E-mail recently has become a popular mode of communication for lawyers negotiating deals and conducting settlement discussions. But the obvious conveniences of e-mail as a negotiation medium can blind users to its pitfalls. The impoverished nature of the e-mail medium can lead to misunderstandings, sinister attributions, and ultimately, negotiation impasse. How can lawyers make use of the advantages of e-mail for negotiation while overcoming its disadvantages? One solution consists of a very simple insurance measure: small talk. In the empirical demonstration described in this Article, law students each negotiated a commercial transaction with another law student at a different university using e-mail as the mode of communication. Negotiators who engaged in a brief, getting-to-know-you phone conversation built substantial rapport that resulted in positive social and economic benefits for both parties. This initial small talk by telephone made subsequent e-mail interaction proceed more smoothly because the early creation of rapport helped the negotiators approach the negotiation with a more cooperative mental model, thereby trusting in each other's good intentions. This, in turn, led to a successful negotiation that concluded with a contract, and engendered positive feelings about one another and expectations of successful dealings in the future. By contrast, negotiators who did not engage in small talk were over four times more likely to reach an impasse, and ended up feeling resentful and angry about the negotiation. The Article concludes by discussing implications and recommendations for lawyers who use e-mail to negotiate.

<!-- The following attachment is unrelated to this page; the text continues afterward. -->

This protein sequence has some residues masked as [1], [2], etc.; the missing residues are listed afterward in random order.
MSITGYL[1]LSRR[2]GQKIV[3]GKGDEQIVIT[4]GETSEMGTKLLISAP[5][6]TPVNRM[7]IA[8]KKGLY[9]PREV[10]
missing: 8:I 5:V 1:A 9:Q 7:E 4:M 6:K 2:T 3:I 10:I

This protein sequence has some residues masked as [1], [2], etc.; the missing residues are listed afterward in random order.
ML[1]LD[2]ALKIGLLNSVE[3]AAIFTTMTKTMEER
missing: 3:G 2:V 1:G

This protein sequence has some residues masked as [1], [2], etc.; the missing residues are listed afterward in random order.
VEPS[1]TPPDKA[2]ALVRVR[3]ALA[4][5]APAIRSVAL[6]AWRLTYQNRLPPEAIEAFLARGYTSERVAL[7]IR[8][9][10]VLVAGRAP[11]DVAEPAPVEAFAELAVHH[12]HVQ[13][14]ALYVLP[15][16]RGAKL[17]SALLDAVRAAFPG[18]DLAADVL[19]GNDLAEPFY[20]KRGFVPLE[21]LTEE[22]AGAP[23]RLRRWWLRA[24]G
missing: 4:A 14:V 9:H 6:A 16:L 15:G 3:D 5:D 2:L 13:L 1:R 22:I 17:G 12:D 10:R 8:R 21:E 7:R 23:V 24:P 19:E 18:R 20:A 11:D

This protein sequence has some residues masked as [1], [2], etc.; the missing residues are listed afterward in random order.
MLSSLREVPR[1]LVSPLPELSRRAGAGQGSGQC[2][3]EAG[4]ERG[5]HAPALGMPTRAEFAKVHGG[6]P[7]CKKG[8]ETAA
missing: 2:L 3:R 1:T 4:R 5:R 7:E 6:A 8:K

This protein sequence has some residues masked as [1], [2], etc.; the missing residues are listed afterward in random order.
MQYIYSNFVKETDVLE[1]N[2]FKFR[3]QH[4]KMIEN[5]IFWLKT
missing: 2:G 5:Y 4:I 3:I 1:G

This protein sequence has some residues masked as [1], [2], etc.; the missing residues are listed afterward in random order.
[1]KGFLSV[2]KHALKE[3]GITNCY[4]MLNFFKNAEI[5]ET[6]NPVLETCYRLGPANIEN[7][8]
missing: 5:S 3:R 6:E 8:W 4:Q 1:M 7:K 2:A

Date of this Version

August 2003